Becoming a writer is hard work. Depending on the genre you’re writing for, this profession comes with a host of rules to abide by, along with many things to learn (and sometimes unlearn).
With every chapter I write, it seems I learn something new, or I forget to implement what I’ve learned. My most common mistake is using the wrong words. It’s embarrassing.
More importantly, the definition of the correct words and that of the wrong words are vastly different and can be the deciding factor in getting your books published. Misused words prove counter-productive and are bound to mislead your readers. These mistakes, however, aren’t life-threatening and no one is going to barge into your home and eat you because you made this mistake. Be encouraged. If you and I were the only ones making this mistake, there wouldn’t be any need for the reference books I listed below to be in print, would it? Over time, with good, diligent, proofreading habits, you will catch your mistakes and become a better writer.
The four books I heavily rely on to help minimize mistakes are: Style – Lessons in Clarity and Grace – Ninth Edition by Joseph M. Williams; How to Not Right Bad Rite Bad Wright Bad Write Bad by Ben Yagoda; Spunk & Bite by Arthur Plotnik; and Word Savvy by Nancy Ragno. Each book is filled with examples applied to the principles of writing. They also include a list of common misused words, especially Word Savvy (on page 138). You may save money by purchasing these books used through Amazon.com.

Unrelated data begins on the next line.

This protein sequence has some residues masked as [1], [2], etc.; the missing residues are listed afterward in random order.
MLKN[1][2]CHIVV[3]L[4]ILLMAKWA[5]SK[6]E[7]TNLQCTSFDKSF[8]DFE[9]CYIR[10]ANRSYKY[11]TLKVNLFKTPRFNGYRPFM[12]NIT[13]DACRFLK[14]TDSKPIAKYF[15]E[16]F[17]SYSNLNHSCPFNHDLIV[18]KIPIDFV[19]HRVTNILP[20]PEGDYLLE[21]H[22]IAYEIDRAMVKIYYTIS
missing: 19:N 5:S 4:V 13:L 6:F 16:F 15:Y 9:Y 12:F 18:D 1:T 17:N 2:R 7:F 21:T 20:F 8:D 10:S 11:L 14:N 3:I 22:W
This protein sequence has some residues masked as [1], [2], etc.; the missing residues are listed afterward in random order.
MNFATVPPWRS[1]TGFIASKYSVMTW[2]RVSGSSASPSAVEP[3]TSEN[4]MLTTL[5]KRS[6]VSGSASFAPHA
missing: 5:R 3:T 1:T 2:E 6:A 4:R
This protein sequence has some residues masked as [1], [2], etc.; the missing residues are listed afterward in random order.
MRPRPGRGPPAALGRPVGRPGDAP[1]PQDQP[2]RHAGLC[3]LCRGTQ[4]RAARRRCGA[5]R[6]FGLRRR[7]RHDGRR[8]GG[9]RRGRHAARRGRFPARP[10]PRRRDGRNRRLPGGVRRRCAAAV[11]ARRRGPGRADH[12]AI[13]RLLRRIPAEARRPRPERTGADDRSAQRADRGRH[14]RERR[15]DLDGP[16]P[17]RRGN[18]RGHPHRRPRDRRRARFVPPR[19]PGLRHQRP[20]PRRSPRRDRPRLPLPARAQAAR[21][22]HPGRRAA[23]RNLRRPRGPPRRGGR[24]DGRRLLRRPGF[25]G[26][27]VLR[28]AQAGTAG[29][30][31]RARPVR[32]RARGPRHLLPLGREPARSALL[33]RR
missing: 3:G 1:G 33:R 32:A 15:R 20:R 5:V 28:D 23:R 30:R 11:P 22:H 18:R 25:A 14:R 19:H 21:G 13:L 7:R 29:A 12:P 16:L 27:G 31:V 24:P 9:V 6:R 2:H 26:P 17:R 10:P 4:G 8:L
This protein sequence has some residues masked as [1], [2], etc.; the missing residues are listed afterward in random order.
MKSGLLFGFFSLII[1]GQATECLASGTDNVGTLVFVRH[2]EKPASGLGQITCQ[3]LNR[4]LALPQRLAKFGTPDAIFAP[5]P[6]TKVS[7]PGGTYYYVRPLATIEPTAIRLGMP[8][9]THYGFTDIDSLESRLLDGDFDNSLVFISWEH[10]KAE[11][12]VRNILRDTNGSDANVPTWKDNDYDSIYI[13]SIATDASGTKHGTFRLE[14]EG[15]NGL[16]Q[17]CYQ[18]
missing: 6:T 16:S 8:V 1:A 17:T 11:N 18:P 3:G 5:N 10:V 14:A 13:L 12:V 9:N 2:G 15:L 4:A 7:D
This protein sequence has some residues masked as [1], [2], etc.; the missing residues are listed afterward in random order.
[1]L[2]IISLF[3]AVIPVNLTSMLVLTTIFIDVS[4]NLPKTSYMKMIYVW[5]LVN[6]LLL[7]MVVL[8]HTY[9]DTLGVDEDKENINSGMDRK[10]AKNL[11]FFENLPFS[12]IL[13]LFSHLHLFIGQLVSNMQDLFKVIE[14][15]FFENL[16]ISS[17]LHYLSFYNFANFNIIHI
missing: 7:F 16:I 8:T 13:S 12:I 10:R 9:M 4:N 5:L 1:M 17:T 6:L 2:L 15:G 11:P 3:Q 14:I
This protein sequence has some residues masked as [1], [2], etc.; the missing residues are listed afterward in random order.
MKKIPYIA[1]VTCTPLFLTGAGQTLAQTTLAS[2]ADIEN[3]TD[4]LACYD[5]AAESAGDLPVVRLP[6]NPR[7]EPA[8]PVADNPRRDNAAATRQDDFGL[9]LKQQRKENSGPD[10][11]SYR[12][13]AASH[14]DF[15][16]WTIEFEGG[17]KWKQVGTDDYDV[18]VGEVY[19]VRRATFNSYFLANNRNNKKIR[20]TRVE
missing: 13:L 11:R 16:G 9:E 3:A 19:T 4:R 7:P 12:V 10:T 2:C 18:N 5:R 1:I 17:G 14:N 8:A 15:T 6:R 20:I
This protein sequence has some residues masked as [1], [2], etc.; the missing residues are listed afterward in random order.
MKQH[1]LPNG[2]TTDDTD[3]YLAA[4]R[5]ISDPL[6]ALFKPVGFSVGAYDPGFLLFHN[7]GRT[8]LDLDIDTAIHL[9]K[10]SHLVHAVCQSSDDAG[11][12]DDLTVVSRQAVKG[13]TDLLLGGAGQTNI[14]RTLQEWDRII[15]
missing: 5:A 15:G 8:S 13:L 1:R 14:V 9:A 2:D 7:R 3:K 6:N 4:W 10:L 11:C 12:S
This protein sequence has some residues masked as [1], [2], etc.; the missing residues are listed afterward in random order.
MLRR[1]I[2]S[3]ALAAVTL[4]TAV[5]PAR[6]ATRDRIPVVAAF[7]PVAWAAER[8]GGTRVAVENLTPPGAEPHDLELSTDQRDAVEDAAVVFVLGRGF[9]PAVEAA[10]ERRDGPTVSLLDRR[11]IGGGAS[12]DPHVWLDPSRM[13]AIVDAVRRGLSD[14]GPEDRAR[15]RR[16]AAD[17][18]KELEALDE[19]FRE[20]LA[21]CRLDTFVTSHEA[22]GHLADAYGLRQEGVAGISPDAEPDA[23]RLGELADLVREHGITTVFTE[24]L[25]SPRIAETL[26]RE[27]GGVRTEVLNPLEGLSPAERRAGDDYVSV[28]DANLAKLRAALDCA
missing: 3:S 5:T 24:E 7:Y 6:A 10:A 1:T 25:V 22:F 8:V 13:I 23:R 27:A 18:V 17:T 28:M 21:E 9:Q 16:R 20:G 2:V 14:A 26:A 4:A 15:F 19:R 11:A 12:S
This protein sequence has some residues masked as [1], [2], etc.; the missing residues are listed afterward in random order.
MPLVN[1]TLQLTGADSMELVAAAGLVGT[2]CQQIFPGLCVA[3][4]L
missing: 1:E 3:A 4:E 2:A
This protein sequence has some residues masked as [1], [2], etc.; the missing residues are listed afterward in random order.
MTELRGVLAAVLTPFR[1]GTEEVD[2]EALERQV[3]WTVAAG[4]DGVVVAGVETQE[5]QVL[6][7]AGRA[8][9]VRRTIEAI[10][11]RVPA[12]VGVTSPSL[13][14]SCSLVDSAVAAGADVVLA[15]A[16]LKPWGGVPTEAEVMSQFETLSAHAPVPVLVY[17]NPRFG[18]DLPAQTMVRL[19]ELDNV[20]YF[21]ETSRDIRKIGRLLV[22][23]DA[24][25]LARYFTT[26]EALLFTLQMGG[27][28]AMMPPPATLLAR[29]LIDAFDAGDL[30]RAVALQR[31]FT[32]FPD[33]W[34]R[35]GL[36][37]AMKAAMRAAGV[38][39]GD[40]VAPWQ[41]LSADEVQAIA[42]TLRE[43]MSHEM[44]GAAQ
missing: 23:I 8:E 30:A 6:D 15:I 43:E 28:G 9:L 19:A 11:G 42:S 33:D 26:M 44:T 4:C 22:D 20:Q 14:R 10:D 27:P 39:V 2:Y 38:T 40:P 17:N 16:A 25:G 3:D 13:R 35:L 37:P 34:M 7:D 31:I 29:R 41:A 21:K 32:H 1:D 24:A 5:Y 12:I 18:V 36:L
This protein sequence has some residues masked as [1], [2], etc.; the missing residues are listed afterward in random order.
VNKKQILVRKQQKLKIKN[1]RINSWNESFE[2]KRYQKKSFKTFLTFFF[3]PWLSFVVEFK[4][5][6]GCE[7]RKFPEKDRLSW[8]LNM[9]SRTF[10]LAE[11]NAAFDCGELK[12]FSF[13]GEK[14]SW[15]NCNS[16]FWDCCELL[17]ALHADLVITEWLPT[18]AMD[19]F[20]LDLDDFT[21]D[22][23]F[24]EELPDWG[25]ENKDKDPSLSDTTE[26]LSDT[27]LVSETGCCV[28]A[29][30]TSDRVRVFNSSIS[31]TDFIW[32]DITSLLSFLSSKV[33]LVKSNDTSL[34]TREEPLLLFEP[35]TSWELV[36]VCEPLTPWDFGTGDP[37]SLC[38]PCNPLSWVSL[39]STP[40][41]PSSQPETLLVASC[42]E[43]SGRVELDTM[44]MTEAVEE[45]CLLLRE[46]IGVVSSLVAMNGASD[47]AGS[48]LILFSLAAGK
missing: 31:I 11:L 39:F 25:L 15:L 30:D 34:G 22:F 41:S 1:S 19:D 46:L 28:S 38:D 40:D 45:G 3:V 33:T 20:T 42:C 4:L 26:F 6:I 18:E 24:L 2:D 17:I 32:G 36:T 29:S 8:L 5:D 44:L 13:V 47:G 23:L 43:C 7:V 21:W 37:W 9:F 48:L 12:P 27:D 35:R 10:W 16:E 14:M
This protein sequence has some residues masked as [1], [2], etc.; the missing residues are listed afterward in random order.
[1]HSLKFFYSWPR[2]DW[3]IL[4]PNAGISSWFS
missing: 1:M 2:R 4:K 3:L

A book I inadvertently omitted from the list above is The Well-Spoken Thesaurus by Tom Heehler. The thing I love most about The Well-Spoken Thesaurus and Word Savvy is that the authors don’t spend a lot of time listening to themselves talk. They get straight to the point and provide numerous examples. Word Savvy even has quizzes and work exercises. These are quick reference books for the ages.
In addition to using these books, I have also saved wordsmyth.net into my web browser so that it’s always at my fingertips. You may have a favorite dictionary or thesaurus you like to use. If so, make sure it’s in your web browser. Use it often.
The last tip I want to share is: learn how to read exactly what you have written. This is a hard one. I stumble over this all the time. However, it is important because once you post or publish your writing, often it can’t be undone. Be diligent about proofreading your work. Don’t be shy about asking someone to proof it for you. Don’t ask a friend. They’ll coddle you and this won’t do you any good. You need an objective eye to help you through the editing process. If the people you know are too busy, present them with only a few pages at a time.
Below is a list of misused words I have encountered, but there are many more. Refer to the books I noted above, or Google frequently misused words on the internet.
Sequence – an arrangement or process in which one thing follows another
Sequin – a small shiny flat disk usually sewn in great numbers onto clothing as decoration
Anecdote – a brief account of a notable or humorous incident; a story, tale, narrative
Antidote – a substance that counteracts poison or disease
Odious (which I wrote as Idious) – provoking or deserving of hatred; despicable, detestable
Hideous – exceptionally ugly or frightening in appearance; repulsive
Scuff – to drag the feet along while walking; shuffle
Scoff – speak with mild scorn or derision
Principle – a law, doctrine, or assumption on which action or behavior is based
Principal – first in status, value, or importance, chief, main
Effect – something produced or brought on by something else; ability to bring about a change or result
Affect – to influence, cause a change in, or have an impact on; to move emotionally, touch
Poke – to jab, prod, especially with a slender or sharp object
Pout – to show unhappiness or displeasure, especially by pushing out the lips; sulk; scowl
Donna B. Comeaux
Freelance Writer, Poet, Author